I'm quite the gun fan myself, but NRA/American attitudes about limiting them are idiotic, and top cops are usually the first to support gun control. But my buddy the APD officer represents the conservative morons who swell cop ranks. To him gun control is the beginning of the end, and Obama will send them to FEMA camps soon thereafter!

  • c u n d gulag says:

    These cops were NY City Liberal wussies.

    A TRUE American Patriot never ever misses the bullseye!

  • A militarized police isn't really there to Serve or Protect anyone. There's nothing wrong with sacrificing a few civilians for The Cause.

  • All the best training doesn't determine how you'll react when in a non-playacting situation.

    Moreover, most people don't actually want to shoot other people, and no amount of training can change that.

    When a person feels compelled to shoot, as part of his job, but doesn't have the heart to shoot to kill, it doesn't matter how good he is on the firing range. His hand will sometimes move to avoid the target. (Perhaps the useful training would be "when not to fire." Not that I believe any of the shooters would think "into a crowd" is a good option, but given that it takes so much to compel a person to try to shoot someone, it doesn't surprise me that the result is injudicious firing.)

    I would recommend this article by Lt. Col. Dave Grossman (who has a couple of fascinating books and a YouTube series — I don't agree with him across the board, but he has some great ideas): http://greatergood.berkeley.edu/article/item/hope_on_the_battlefield

    What I wouldn't recommend is the Guns 'R Us article in the most recent issue of GQ (here it is, if you've time to waste: http://www.gq.com/news-politics/big-issues/201209/gun-shopping-gq-september-2012). I was interested, since the author started from the "Guns? Ew!" position and ended up buying one. (How often do you hear of someone changing his or her mind, these days?) But the author seems to have gone from ignorant rejection of guns to ignorant acceptance, and admits she doesn't know how to use the weapon she bought. Sigh.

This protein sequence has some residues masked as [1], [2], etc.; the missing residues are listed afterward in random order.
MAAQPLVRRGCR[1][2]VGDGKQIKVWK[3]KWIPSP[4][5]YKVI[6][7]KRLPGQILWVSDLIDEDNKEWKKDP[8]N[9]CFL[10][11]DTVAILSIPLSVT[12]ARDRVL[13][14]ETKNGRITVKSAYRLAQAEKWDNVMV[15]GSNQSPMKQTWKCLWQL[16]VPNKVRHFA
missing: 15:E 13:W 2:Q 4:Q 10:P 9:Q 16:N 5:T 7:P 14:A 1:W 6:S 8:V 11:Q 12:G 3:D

People seem to make up their minds about issues and immediately forget their reasoning, if they ever had it. At least they have no ability to discuss their topics with those who disagree. Attempts deteriorate rapidly. Rather than trying to see the other person's point of view (and change that perspective with facts or reason), both sides begin with an assumption that the other side is ignorant, evil, and ethically crippled; also that "all that stuff I read which convinced me" does not need to be furnished to the other party, who has clearly seen the same things and rejected them. Nor will either side stay open to the reasoned arguments of others.